“What I’ve learned is that when a muscle becomes wasted, its not just because of a lack of impulses from the nerve into the muscle, its not just a lack of activity, it’s being told by a trophic factor produced by the nerve to get wasted”
Michael Shacklock (DipPhysio, MAppSC, FACP, NDS Instructor and founding director) speaks with us about neurodynamics, nerve dysfunction, the anatomy and physiology of the nervous system, diagnosis and treatment of peripheral nerve disorders, and patient education.
For a short video summary, check out Why Do Nerves Become Hypersensitive?
Below are selected research articles for further reading on nerve conditions:
- Reliability of clinical tests to evaluate nerve function and mechanosensitivity of the upper limb peripheral nervous system
- Ectopic sensory discharges and paresthesiae in patients with disorders of peripheral nerves, dorsal roots and dorsal columns.
00:29 Can we have you introduce yourself?
02:05 Can you explain what neurodynamics are?
03:22 Are there any terms that are important to understand when discussing neurodynamics?
04:12 Can you provide a layman’s explanation of the function of nerves and how structure relates to its function?
05:17 What are the mechanical properties of nerves?
06:54 How much mechanical load can a nerve tolerate?
07:35 How do nerves become injured or sensitive? What is the physiological response in the nerve?
08:41 How about with ischemic injuries?
09:52 How does the nervous system respond to movement and why is movement effective?
12:13 Clinically can you determine elongation values?
13:14 Can you describe the difference between a sensitive nerve and a damaged nerve?
14:37 Do neurodynamic tests and medical tests if there’s a nerve condition look at the same thing?
15:37 What medical tests or subjective history may point to a nerve issue?
16:17 What constitutes a positive neurodynamic test?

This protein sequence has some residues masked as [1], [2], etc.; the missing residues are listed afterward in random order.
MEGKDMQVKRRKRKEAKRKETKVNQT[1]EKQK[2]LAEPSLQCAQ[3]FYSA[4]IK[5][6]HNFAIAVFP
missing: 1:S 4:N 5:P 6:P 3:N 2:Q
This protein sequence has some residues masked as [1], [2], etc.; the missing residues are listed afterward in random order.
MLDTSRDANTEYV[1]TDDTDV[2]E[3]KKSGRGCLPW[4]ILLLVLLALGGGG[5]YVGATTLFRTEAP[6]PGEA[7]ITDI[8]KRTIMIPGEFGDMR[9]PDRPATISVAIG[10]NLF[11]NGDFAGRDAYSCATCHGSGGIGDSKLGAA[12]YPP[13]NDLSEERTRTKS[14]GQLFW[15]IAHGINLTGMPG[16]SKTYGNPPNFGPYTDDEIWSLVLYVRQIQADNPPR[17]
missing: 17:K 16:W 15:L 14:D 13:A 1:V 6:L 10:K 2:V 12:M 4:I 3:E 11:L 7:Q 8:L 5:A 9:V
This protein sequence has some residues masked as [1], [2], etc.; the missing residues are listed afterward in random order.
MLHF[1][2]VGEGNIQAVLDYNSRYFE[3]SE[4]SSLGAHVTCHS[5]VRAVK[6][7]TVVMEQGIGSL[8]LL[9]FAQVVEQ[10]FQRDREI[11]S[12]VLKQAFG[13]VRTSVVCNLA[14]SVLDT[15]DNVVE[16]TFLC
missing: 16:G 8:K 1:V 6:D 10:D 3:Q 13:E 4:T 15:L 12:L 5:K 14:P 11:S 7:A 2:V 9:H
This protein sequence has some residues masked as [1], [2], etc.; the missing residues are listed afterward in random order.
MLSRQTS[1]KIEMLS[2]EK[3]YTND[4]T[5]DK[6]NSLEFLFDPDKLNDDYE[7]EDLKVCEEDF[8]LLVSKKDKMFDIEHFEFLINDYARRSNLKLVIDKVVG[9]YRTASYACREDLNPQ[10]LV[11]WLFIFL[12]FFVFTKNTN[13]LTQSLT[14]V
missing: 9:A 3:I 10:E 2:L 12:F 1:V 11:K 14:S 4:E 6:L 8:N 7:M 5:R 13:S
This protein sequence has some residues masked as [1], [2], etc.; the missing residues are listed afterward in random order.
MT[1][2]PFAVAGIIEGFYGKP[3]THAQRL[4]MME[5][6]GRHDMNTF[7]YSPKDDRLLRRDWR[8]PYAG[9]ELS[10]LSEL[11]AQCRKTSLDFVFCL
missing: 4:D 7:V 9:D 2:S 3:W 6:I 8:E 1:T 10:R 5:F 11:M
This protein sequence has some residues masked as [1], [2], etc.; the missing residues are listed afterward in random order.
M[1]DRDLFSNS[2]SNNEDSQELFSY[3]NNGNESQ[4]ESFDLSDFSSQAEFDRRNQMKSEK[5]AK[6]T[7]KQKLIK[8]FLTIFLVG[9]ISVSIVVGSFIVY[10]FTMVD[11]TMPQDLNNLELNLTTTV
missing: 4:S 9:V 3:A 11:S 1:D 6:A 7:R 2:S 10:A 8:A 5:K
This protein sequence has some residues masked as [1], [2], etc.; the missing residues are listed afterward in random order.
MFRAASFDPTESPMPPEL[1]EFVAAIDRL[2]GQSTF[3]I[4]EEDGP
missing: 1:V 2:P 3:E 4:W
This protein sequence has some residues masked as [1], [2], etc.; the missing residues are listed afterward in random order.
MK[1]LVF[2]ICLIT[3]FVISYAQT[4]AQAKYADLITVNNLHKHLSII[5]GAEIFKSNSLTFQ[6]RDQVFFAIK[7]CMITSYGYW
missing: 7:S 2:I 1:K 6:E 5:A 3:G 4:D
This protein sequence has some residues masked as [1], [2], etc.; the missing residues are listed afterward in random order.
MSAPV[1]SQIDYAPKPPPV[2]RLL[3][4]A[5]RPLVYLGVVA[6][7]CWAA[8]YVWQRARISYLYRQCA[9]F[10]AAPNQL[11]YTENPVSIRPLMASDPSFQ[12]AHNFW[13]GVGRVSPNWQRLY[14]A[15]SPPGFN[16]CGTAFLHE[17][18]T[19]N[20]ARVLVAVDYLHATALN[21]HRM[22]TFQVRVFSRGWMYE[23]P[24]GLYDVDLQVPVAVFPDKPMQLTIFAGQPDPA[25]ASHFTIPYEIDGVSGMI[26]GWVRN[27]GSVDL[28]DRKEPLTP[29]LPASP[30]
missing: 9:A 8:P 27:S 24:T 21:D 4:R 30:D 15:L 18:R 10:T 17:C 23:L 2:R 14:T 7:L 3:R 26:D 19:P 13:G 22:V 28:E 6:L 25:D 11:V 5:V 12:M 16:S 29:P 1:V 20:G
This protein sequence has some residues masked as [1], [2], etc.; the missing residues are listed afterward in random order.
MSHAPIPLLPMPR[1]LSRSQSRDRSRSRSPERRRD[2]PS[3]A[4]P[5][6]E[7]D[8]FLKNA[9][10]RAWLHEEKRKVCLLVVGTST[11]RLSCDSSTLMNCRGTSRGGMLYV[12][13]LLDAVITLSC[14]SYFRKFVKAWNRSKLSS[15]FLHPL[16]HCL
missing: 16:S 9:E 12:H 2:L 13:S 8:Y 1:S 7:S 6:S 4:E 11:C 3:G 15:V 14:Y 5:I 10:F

18:40 Can neurodynamic tests selectively load or bias a specific nerve or nerve root?
19:45 What exactly is occurring in the body when you perform a sensitizing movement?
21:45 Can you explain what double crush syndrome is?
23:38 What has been the evolution in the treatment of nerve issues?
26:53 How important is treating the mechanical interface?
28:22 How long does it take a sensitive nerve to return to normal?
29:36 Can you discuss chemical irritation a bit more?
30:46 What are some common misconceptions surrounding nerves and nerve pain?
There are some common explanations that you hear when clinicians explain nerves, and we’d like your opinion on them:
32:34 – a nerve is like a telephone wire.
33:07 – Your nerve is stuck?
35:46 – When you’re doing neurodynamic exercises you’re stretching nerves
36:37 Can you give an example of how you would explain a nerve issue?
37:24 When hearing the word swollen, do some patients think that they have a big inflammatory response in the body and should be taking anti-inflammatories to calm it down?
38:36 What can be done for patients with severe nerve pain in a clinic?
39:35 What are some common mistakes patients make when performing neurodynamic exercises?
40:14 Are there any signs and symptoms of severe medical issues when dealing with nerve issues, where patients should be referred for medical evaluation?
41:14 How common are neurogenic disorders?
42:10 What questions are you hoping future research will help answer?
44:01 Where can people find out more about you?